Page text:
I suspect you’re feeling pretty lousy at the moment if you’re looking to take an online depression test. So, let me start by reassuring you. You can overcome the troubles you’re having right now. There is a light at the end of the tunnel, I promise!
On this page, you’ll find the depression checklist I’ve used throughout my 25+ years as a qualified counsellor. The questions will help you to identify your own specific issues, and determine whether you’re suffering from depression.
There are, of course, various standardised depression tests used by other professional healthcare providers. However, I find they tend to lean a little too quickly and heavily towards recommending medication as the first course of action.
But oftentimes, medication isn’t really needed at all. We’re all born with the strengths and resources we need to help and heal ourselves emotionally. It can be tricky to know where to start - but that’s why I’m here :-)
If you’re here because you’ve noticed your partner hasn’t seemed quite ‘right’ lately, this depression checklist can help you too. Firstly, you can consider the questions alongside any changes in their behaviour that you’ve noticed. Then I’d encourage you to share this online depression test with them.
They may get angry or touchy if you try to talk to them about it from a standing start. But giving them the opportunity to think about their own feelings in light of the questions below can be a great first step.
A note of caution: if your partner is depressed, the most valuable thing you can offer is support. Don’t tell them what to do, when to do it or how. They’ll need to be actively involved in all stages of their recovery - including deciding to start recovering in the first place.
Of course, this can leave you feeling frustrated, helpless and endlessly on the receiving end of their bad moods. But, trust me when I say the very worst thing you can do is try and take over! That would simply make them feel even more useless and out of control.
Even if you're at your wits' end because your loved one has lost the ability to concentrate on what you're saying, or to raise a smile, or to appreciate any of the good moments in life, try to accept that all these things are part of the illness."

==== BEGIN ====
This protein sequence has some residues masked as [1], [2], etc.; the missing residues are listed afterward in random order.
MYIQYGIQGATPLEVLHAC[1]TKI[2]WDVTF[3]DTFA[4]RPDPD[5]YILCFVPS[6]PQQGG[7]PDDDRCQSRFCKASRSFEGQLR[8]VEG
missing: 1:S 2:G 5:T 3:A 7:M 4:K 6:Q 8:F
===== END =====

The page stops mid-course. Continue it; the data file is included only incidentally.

I want to talk about the word, ‘depression’. It can be a scary word. It can conjure up all kinds of thoughts about a difficult recovery. Probably most people also immediately think they’ll have to start taking antidepressants to get better.
But, try to remember, it’s just a word. And essentially, it just means that - for whatever reason - you are (or your partner is) feeling really low at the moment. And that you might need a little help to get better. It doesn’t have to mean anything more than that.
What’s important to me, and what I care about very much, is how quickly we can get you feeling better again. If it helps, you can turn the questions in my depression checklist below into an imaginary conversation with me (or a trusted friend).
I know it can be hard to concentrate when you’re feeling below par - so take your time. There’s no rush. We can have as many imaginary cups of (herbal) tea as it takes :-)
Just in case you think you probably suffer from depression because one or both of your parents did, watch this video…
Your first step: prepare your environment. Make sure you can go through the questions without being disturbed. Don’t beat yourself up if you have trouble coming up with any of the answers. No-one’s watching and no-one’s judging you. Take your time. Sit comfortably. And take a deep breath.